Further, while numerous studies report that loss of CD8 by IHC is a marker of RCD II, a uniform counting method or cut off below which diminished CD8 staining is a reliable indicator of this serious disorder has not been established. As a practical issue for pathologists asked to determine if CD8 staining is decreased, our data suggest that the lower limit of normal for CD8 expression in states of duodenal lymphocytosis is ∼50% of that of CD3 counted in the same region of the biopsy. In our study, the range of CD3/CD8 ratios was 1.0 to 3.5 in CD, 1.1 to 2.4 in CD-FU patients, 1.0 to 2.0 in HP gastritis associated lymphocytosis, 1.0 to 3.6 in RCD I, and 1.0 to 10.8 in RCD II. The degree of overlap between disease categories, especially between RCD I and RCD II, suggests that the use of CD3/CD8 IHC as a prognostic test is suspect. Using IHC (as opposed to flow cytometry), it may be that only complete or near complete loss of CD8 staining has clinical relevance. These challenges in the use of IHC for IEL phenotyping in RCD have been reported.1,33–35 However, the magnitude of the potential for nonspecific results and the degree of overlap of among conditions of intraepithelial lymphocytosis has not been addressed previously in the general surgical pathology literature.
In considering potential reasons for the discordant results in our study compared with much of the current RCD literature, selection bias may be the most important. Most RCD research is performed at a small number of RCD centers of excellence, whose patients have been referred from regional gastroenterologists after failing therapies and after exhaustive clinical investigations for other potential causes of apparent refractoriness. The diagnostic algorithm of T-cell clonality and CD8 loss in IEL’s may hold true for most of those highly selected patients. In addition, some RCD studies have been limited by small sample sizes and lack of broad control groups that include causes of lymphocytosis unrelated to CD. However, these factors fail to account for the presence of persistent clonal T-cell populations in RCD I patients or the preservation of CD8 staining in 2/3 RCD II patients found in our study. The findings in our patient population highlight the oversensitivity of PCR analysis in FFPE tissue, which can amplify small populations and detect clinically insignificant T-cell clones.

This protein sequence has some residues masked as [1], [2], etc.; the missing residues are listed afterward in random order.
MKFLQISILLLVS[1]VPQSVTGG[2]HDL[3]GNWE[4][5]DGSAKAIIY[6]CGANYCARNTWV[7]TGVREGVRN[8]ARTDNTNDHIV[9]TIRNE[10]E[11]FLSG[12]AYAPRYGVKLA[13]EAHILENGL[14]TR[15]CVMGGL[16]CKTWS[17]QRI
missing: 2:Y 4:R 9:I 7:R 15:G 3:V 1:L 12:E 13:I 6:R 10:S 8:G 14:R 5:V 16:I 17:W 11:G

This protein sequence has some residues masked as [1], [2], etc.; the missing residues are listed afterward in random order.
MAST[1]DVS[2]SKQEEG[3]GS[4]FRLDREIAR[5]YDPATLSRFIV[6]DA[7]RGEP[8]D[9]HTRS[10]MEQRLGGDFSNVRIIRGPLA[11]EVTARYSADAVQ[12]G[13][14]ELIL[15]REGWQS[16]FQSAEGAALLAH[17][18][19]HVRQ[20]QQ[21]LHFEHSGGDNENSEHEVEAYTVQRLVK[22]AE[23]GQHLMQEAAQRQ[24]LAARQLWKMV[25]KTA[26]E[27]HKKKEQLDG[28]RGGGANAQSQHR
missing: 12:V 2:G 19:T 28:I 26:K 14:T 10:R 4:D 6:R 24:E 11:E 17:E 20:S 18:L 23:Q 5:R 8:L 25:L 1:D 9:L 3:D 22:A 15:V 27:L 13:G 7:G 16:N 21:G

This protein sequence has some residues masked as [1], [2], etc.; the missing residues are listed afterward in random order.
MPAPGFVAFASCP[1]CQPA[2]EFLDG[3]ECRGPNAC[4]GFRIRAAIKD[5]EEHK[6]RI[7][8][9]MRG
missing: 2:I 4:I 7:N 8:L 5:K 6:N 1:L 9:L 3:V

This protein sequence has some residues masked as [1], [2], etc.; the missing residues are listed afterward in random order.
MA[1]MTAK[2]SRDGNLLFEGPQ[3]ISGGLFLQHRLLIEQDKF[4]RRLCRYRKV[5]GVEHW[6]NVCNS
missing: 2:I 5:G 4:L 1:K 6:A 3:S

A handful of studies have previously highlighted the nonspecificity of TCR clonal analysis in RCD.36–40 The only study with patient cohorts similar to our work similarly found that clonal gene rearrangements were present in RCD I and CD patients on a GFD, as well as in RCD II patients. Unlike our findings, that study found no clones in 8 newly diagnosed CD patients or in nonceliac patients. Flow cytometry performed on fresh tissue showed a higher fraction of cells with loss of surface CD3 in patients with TCR gene rearrangements by PCR, although admittedly, IELs were not separated from lamina propria lymphocytes in that study.27 While it is not disputed that flow cytometry is more accurate and sensitive than IHC in defining lymphoid populations, most gastroenterologists do not submit fresh tissue for flow analysis and the expertise needed to separate IELs from lamina propria lymphocytes is limited to a few specialized celiac centers. Utilizing the diagnostic techniques employed by the majority of pathology laboratories, our study expands upon prior work in the field, and is directly relevant to most gastroenterology and pathology practices.